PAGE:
Packaging has become an even more crucial factor in selling and buying a product online. With online users’ short attention span and e-commerce sites offering a wide variety of products and brands, those that stand out most likely make it through the checkout counter.


Indeed, while most industries in Thailand were negatively impacted by the pandemic, the packaging sector experienced growth, with companies pointing to a positive impact in on opinion survey of more than 2,000 converters.


Mayuree Paklamjeak, adviser with the Plastic Institute of Thailand and backed with many years of experience working with consumer product manufacturers, said packaging is a powerful tool in catching an online buyer’s eye and is influential in impulse buying or selling. She added 64% of consumers sometimes purchase products unplanned because of packaging.


Packaging is also increasingly doubling as a marketing and promotional tool on social media as consumers share images of online purchases on their accounts. About 74% of consumers aged 18 to 25 like to share packaging images of purchased items on social media, Mrs Paklamjeak said, and 40% like to share packaging pictures of gifts they received. 

Shrink sleeves top choice

Packaging considerations for digital platforms do not vary significantly from those for on-shelf display: Shape, material, colours, label and artwork design all play important roles.


In terms of labels, shrink sleeves are increasingly used by packaging and F&B manufacturers in Thailand over pressure-sensitive and wrap-around alternatives.


Shrink sleeves meet packaging trends and requirements in relation to health and safety, shelf life extension, convenience and even sustainability. The flexibility provided by shrink sleeves enables food and beverage manufacturers to explore new packaging shapes and designs than then help them differentiate their products from the competition. With shrink sleeves actually serving as the surface of the product’s container, they are a prime label real estate for communicating product benefits and other important branding details.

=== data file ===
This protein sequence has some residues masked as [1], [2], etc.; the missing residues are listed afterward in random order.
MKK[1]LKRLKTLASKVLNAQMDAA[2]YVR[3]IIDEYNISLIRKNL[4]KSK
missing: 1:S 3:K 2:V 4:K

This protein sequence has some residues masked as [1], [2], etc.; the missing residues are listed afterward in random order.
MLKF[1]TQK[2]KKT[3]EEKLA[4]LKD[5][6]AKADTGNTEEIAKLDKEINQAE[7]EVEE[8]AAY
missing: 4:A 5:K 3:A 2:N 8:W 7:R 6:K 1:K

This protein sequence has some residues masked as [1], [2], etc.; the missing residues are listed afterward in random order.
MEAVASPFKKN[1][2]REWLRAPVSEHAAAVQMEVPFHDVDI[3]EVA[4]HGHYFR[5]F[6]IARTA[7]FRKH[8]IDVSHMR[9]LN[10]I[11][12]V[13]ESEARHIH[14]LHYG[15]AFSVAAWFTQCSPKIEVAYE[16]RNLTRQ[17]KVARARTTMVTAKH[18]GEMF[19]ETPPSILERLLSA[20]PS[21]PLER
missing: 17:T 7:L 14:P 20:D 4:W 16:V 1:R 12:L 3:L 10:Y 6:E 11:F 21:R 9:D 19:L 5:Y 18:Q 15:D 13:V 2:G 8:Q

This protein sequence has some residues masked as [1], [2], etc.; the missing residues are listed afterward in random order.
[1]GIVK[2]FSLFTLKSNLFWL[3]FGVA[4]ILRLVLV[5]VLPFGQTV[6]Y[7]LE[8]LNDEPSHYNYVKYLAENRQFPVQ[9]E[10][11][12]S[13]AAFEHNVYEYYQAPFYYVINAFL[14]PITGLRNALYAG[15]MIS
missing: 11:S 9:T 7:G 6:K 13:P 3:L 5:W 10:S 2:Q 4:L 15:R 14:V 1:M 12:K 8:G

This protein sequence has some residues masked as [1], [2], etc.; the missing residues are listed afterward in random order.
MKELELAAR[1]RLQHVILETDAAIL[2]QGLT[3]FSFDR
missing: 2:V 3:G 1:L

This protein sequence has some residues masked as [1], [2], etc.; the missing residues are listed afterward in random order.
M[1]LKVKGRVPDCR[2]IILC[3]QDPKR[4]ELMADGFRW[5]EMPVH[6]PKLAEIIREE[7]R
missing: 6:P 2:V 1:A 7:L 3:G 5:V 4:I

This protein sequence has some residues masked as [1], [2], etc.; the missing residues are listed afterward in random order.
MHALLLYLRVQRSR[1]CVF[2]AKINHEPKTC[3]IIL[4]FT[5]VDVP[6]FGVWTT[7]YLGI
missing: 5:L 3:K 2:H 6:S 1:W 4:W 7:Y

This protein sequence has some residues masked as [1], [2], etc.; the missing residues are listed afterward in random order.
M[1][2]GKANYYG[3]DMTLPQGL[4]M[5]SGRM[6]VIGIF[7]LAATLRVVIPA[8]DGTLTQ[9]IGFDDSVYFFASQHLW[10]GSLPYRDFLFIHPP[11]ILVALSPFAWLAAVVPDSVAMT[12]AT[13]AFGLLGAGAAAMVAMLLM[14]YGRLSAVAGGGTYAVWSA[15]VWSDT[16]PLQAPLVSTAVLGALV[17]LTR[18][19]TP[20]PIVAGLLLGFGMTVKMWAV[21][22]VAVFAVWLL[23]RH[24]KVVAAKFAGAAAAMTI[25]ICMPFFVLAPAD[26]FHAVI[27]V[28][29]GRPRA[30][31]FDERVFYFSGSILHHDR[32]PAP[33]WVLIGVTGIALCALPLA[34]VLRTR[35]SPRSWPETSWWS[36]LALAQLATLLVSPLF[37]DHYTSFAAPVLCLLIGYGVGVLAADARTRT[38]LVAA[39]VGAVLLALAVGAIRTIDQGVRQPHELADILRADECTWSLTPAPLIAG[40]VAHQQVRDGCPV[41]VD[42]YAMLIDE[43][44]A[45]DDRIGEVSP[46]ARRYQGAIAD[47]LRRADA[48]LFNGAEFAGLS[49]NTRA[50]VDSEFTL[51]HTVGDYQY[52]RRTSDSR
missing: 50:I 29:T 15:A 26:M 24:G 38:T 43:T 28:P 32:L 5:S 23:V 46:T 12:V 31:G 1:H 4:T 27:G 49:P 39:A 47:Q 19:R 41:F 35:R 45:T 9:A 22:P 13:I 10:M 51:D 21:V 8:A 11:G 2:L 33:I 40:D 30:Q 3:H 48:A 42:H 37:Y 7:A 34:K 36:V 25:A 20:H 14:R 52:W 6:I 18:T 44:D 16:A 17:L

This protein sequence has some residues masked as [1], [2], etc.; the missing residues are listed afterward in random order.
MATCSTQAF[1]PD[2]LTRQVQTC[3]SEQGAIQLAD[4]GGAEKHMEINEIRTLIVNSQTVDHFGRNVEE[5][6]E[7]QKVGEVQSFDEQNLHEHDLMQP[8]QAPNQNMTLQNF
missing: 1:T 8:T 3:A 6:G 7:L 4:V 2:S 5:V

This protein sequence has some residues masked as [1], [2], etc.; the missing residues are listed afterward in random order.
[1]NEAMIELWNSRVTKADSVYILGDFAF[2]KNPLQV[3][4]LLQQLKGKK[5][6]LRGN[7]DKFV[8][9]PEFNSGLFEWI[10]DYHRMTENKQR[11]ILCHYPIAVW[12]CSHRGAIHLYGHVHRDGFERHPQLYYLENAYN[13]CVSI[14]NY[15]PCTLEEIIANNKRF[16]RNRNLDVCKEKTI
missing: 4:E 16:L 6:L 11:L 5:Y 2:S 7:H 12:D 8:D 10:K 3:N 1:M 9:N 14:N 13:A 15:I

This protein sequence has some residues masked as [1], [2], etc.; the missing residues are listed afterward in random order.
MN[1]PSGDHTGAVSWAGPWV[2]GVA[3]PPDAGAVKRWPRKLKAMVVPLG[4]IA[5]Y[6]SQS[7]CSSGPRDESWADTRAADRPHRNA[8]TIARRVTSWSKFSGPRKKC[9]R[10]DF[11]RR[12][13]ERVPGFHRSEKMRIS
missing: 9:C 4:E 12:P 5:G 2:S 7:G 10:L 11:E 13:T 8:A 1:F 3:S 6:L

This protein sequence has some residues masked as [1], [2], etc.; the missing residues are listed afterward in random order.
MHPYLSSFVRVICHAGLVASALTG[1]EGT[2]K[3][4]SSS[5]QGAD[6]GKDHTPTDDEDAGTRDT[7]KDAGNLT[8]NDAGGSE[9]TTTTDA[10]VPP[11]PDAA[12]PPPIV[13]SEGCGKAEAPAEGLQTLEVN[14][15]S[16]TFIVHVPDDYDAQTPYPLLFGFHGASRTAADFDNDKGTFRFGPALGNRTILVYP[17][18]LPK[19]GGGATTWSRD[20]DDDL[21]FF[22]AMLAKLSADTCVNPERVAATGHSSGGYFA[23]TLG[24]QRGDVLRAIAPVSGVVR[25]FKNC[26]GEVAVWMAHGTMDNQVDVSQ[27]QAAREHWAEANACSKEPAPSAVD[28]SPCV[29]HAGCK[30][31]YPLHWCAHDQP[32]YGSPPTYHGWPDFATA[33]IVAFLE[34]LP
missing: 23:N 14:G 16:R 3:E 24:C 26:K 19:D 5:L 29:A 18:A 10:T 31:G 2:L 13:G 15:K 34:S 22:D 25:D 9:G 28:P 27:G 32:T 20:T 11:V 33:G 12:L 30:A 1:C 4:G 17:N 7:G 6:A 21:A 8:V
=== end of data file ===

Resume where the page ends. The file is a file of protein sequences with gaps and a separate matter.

The packaging’s structural design, which comprises materials used and functionality, takes care of the health and safety, shelf life, user convenience and sustainability requirements. Product differentiation and communicating user benefits, however, need graphic design, and this is where shrink sleeves are offering huge advantages.

shrink sleeves-for different pack materials image1.jpg


*Form-fitting shrink sleeve labels work with containers of different pack materials, shapes, and sizes. 

Flexible, reliable packaging

One of the fastest-growing segments in the labelling and packaging industry, shrink sleeves are gaining popularity on the back of ease of use, flexibility and reliability. The global stretch and shrink sleeve labels market is forecast by 360 Research Reports to post a CAGR of 3.1% between 2021 and 2026, by which time it will hit US$12,810 million.


Shrink sleeves can be used with a wide range of pack materials and can support different shapes, making them ideal for food and drink products. These form-fitting labels work with containers of any size, allowing F&B manufacturers to broaden the size options they can offer for the same product and so provide buyers with more choices to suit their needs. This has been key to the wider selection of bottle or can shapes and sizes both in physical and online stores for the end-users and more sales revenue sources for the manufacturers. 


Packaging multiple items together is likewise made simpler through the use of shrink sleeves. Because they are form-fitting, shrink sleeves can be employed to bundle several items, be they of the same or different size and shape. This is particularly beneficial for marketing efforts such as buy one, take one offers or when selling several items as a single pack.